Grenada draws those who worship the sun and everything that comes with it – beaches, aquatic sports, hiking and true Caribbean culture.
It’s also a place for foodies. There are many types of scrumptious fresh fish, locally grown vegetables and herbs, but it’s the spices that set Grenada apart. In fact, the island’s main products – nutmeg, cinnamon and sorrel give it another name, Spice Island, and they are used in local dishes in fresh and inventive ways.
Spices play a key role in the bustling, noisy market in Grenada’s capital, St. George’s. The colourful stalls are crammed together and particularly busy on Friday and Saturday mornings. The vendors are friendly and will even offer cooking suggestions if you ask. Apparently, Martha Stewart has been known to pick up a few tips here.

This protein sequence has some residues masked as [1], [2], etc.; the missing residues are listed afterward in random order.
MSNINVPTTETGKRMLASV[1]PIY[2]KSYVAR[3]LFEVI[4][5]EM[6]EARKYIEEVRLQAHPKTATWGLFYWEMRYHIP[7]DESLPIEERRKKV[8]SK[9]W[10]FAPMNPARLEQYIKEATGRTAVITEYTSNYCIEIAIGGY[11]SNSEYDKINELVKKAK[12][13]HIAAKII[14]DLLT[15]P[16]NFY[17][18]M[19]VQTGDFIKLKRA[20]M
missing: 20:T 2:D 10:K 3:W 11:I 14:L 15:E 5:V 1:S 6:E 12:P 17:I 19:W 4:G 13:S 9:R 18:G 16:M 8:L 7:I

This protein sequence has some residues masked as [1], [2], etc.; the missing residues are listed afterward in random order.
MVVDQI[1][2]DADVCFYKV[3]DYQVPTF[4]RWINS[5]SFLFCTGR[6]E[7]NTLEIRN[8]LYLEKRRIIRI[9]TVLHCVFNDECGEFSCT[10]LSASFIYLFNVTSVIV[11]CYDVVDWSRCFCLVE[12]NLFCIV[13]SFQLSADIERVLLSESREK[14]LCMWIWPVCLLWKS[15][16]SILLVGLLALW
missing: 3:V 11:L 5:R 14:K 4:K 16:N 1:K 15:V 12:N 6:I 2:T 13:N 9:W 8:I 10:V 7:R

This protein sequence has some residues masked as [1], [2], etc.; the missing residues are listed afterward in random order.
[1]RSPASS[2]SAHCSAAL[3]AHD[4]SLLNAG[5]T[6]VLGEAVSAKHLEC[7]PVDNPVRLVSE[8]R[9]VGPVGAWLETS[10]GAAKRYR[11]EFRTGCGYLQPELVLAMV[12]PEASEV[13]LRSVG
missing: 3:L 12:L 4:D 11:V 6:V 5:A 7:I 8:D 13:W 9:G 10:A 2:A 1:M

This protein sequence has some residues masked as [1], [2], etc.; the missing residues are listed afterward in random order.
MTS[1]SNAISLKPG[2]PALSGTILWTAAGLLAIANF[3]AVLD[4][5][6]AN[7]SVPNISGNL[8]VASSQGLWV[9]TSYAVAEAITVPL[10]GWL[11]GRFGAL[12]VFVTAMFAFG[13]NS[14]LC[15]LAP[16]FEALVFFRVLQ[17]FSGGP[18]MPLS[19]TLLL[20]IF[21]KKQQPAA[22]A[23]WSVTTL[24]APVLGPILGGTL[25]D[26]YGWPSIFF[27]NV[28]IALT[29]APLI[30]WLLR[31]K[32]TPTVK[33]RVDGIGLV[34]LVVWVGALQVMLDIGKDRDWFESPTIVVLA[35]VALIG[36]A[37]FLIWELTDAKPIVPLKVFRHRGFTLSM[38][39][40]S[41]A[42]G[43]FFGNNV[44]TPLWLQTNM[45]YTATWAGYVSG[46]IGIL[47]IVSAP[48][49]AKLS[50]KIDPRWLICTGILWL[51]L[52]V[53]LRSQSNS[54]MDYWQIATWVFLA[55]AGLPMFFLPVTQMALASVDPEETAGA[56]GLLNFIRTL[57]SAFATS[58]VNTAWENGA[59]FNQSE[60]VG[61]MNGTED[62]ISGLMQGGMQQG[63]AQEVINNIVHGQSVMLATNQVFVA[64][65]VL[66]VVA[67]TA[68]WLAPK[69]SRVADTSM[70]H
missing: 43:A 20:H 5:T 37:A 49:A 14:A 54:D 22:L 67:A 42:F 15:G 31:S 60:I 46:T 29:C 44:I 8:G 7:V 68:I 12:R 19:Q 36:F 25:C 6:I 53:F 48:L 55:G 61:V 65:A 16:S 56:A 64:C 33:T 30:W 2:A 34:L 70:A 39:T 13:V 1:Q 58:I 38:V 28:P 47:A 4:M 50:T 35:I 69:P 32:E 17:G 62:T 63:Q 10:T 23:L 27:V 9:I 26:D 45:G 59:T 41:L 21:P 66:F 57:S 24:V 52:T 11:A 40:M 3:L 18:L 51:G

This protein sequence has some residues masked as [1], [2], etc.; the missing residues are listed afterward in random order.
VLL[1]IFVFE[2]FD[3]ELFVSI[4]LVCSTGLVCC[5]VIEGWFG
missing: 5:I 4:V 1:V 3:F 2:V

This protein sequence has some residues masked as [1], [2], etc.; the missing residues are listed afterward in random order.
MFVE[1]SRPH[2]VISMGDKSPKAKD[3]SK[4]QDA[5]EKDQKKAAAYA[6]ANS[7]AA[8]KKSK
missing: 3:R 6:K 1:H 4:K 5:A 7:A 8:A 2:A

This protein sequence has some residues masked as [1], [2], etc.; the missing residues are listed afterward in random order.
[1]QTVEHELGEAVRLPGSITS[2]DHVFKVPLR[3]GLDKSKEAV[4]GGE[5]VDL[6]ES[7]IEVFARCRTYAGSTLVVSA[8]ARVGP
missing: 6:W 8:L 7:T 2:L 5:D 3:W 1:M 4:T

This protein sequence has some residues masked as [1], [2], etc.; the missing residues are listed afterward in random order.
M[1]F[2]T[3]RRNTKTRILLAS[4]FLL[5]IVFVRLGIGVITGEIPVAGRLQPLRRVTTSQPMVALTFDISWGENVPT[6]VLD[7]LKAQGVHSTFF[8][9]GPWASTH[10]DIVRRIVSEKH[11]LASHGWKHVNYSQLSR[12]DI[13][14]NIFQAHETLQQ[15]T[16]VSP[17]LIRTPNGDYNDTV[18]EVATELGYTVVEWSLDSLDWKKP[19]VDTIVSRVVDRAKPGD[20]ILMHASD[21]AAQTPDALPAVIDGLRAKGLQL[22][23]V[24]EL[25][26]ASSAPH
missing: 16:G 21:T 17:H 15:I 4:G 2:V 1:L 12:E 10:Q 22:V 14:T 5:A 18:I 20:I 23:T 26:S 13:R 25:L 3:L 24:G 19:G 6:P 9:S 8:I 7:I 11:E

I have always avoided using nutmeg in my cooking, but that has changed after tasting the local grown nutmeg in drinks, soups, pasta dishes and desserts. It is vastly different from what many of us are used to, and during one meal I overheard someone say “nutmeg is the new salt.”
There is no end to the uses for nutmeg, locally. Full pods are used as a garnish in rum punch or poached as a topping for pancakes at breakfast, and the long decorative shells become mulch on sidewalks and gardens.
Pick up bundles of whole nutmeg that are often packaged with miniature graters to grate right into your steel cut oats. To spice up the conversation with the local vendor, ask them what they use it for, and bring home some new cooking tips, too.